For two days she had nursed and fed the little bird. Today it had a vigour, a brightness in its eyes, a desire to thrive. Its heart beating fiercely in its body, a heart which wanted to live, which wanted to fly.
She looked upon the bird renewed and something broke. The tears came. This time she would not stop them. The bird cocked its head and took her in, appraising the sight, a woman silently breaking. The bird hopped from its bed, a tiny shoebox filled with cotton wool balls and tissue paper, the small shoes it previously contained long since hidden.
In this room with its huge bay window, its unmatched view of the skies, its heartbreaking proximity to the children who played out front, in this room she had hidden away everything. The memories of the tiny toes, the shoes and clothes never worn, the broken pieces of her soul.
Like dust the shards of memory floated, glimpsed only in the brightest of light, or when they settled on the darkest surface. Trauma in dust. It always came back, layers upon layers, until she gave up trying to clear it away.
His grief kept him from this room. Her grief kept her locked up in here, wrapped up in her own loss, safe from the rage with which he'd replaced his tears.
What kind of bird was it? Was she failing as an adult if she couldn't identify every avian visitor to their small patch of earth? She thought perhaps a tit of some kind. Not blue. She thought she'd know a blue tit at least.
The bird fixed her with its gaze. With a gurgled coo, a light chirp, it spoke though she could not understand.
"I'm scared" she whispered. The bird blinked, taking her in and assessing her. Her black eyes keen and bright. She decided it was a female, for what else could it be, to be harmed so invisibly, and yet not to yield.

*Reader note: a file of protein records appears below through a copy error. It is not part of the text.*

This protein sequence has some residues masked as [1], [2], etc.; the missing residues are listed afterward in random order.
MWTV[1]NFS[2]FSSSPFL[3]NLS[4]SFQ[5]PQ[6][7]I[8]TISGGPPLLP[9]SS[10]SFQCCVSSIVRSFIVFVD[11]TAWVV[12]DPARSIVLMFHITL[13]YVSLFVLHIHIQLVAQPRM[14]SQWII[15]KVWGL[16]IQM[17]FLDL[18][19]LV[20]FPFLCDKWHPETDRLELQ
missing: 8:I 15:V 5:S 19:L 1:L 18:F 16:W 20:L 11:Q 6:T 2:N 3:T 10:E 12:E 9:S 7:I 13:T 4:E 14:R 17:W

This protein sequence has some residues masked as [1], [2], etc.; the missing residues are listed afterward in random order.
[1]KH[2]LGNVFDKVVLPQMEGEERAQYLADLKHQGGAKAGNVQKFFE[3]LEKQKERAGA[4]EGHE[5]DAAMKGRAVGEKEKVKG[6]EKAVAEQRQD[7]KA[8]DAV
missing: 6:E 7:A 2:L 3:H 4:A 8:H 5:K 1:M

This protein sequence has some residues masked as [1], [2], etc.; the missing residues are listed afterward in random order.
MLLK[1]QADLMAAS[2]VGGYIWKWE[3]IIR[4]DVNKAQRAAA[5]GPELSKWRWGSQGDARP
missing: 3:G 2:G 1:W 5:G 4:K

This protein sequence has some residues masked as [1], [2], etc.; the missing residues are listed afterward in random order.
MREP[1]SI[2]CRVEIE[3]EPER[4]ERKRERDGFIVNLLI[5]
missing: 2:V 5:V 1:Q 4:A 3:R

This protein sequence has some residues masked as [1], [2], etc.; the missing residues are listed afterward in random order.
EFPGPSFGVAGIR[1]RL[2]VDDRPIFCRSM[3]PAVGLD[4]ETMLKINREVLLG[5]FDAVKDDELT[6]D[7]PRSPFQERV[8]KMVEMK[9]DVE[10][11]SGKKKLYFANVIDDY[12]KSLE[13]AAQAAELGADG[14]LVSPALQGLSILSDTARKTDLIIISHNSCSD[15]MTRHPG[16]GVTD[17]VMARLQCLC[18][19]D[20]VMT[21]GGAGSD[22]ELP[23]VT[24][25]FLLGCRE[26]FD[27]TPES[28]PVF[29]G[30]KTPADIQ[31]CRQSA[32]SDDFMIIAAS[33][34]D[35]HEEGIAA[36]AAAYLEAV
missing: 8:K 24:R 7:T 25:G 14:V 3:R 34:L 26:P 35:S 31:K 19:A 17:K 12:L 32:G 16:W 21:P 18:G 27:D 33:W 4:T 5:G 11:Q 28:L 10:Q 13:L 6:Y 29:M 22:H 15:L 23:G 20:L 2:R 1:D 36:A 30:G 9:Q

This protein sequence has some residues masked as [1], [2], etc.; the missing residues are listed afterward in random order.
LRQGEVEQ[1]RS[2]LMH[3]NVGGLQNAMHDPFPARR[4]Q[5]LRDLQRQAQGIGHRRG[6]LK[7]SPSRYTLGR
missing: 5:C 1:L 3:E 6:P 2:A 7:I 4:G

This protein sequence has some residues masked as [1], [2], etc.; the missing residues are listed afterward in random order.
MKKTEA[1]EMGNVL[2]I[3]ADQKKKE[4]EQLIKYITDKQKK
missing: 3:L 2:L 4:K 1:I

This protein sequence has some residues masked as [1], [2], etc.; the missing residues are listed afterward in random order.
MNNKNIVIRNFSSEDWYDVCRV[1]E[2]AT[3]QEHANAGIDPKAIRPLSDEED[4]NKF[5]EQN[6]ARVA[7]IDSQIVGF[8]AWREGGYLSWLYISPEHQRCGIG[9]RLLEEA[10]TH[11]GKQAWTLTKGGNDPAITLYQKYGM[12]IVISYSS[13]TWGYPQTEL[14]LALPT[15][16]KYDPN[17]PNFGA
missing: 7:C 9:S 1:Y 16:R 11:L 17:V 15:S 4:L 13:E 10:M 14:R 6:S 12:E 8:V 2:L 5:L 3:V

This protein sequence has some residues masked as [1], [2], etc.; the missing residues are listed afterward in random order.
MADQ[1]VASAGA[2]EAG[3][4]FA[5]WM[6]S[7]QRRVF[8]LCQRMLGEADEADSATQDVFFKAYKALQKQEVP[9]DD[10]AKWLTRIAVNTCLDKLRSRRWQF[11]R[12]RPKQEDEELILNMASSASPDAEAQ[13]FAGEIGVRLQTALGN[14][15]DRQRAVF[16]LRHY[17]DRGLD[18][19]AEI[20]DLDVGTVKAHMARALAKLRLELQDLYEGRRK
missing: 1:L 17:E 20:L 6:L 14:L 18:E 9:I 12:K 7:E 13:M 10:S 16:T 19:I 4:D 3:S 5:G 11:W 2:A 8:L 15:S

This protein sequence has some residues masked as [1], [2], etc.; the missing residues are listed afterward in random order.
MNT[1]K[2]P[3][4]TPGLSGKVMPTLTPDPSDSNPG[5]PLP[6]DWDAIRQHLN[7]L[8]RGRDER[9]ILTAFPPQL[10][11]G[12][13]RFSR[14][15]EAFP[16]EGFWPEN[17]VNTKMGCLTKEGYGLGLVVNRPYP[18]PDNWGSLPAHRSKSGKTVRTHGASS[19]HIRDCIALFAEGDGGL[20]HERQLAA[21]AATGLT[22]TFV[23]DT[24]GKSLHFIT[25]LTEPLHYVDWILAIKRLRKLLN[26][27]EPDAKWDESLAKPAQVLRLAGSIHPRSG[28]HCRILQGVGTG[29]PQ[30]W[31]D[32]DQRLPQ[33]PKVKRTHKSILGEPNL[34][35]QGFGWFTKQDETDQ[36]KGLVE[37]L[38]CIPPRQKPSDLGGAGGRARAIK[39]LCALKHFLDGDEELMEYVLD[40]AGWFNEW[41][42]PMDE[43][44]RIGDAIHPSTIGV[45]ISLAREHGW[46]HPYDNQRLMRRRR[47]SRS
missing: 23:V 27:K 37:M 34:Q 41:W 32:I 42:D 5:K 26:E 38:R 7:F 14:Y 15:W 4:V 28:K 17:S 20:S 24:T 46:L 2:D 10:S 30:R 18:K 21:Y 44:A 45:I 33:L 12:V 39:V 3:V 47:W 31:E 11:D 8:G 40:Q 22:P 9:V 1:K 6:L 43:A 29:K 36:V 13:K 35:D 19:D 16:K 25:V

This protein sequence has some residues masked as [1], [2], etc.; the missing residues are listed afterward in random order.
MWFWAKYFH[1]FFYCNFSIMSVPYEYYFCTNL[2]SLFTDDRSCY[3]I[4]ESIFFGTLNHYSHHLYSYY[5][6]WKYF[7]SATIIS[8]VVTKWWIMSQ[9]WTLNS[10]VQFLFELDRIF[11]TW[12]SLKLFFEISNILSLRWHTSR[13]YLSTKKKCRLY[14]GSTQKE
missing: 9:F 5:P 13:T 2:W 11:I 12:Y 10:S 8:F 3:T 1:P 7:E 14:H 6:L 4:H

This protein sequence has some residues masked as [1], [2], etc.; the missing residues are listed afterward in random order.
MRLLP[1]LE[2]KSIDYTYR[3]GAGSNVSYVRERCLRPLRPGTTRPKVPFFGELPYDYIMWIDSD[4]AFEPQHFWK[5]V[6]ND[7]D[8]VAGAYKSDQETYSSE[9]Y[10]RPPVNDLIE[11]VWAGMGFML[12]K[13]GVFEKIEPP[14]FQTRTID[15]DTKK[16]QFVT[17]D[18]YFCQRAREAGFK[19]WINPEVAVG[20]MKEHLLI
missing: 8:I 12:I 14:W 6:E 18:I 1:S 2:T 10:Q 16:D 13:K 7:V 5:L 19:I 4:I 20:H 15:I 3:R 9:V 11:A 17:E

Her feathers were strong, detailed lines of black and a light greenish gold, specks of grey and black-grey plumage covering her little head, a startling white nape and cheeks. Her beauty lay in her near monochrome, no iridescence of colour, but small clear lines of black and white.
Everything was clear.
She ruffled her wings, chirping louder, trying to get her attention. What was she saying?
Bags sat packed in the cupboard, hidden under the undisturbed things. The place where her heart came to rest. She knew she'd have to take it with her. She'd not leave it here to wither. But the things, the stuff, the bits which held onto those memories, they would have to remain.
Her little guest took off, taking flight up to perch on the ceiling light. A shade where dust had gathered. Disturbed by her flight, a shower of particles span into the air. She opened the window and the particles swirled and drifted, before being drawn out through the opening and fading up into the mounting storm.
The bird looked down at her from her lofty perch and cocked her dusty head.
*You can go too.*
Her heart shifted, feeling the catch in the air, the lifting of a heavy weight. She waited.
With one more chirp - a rousing call to action - her wings spread out, reaching for their strength. Launching herself free, scattering another cloud of memory, she flew through the window. In less than a breath she was free.
She closed the window and pulled out her bags. It was her turn.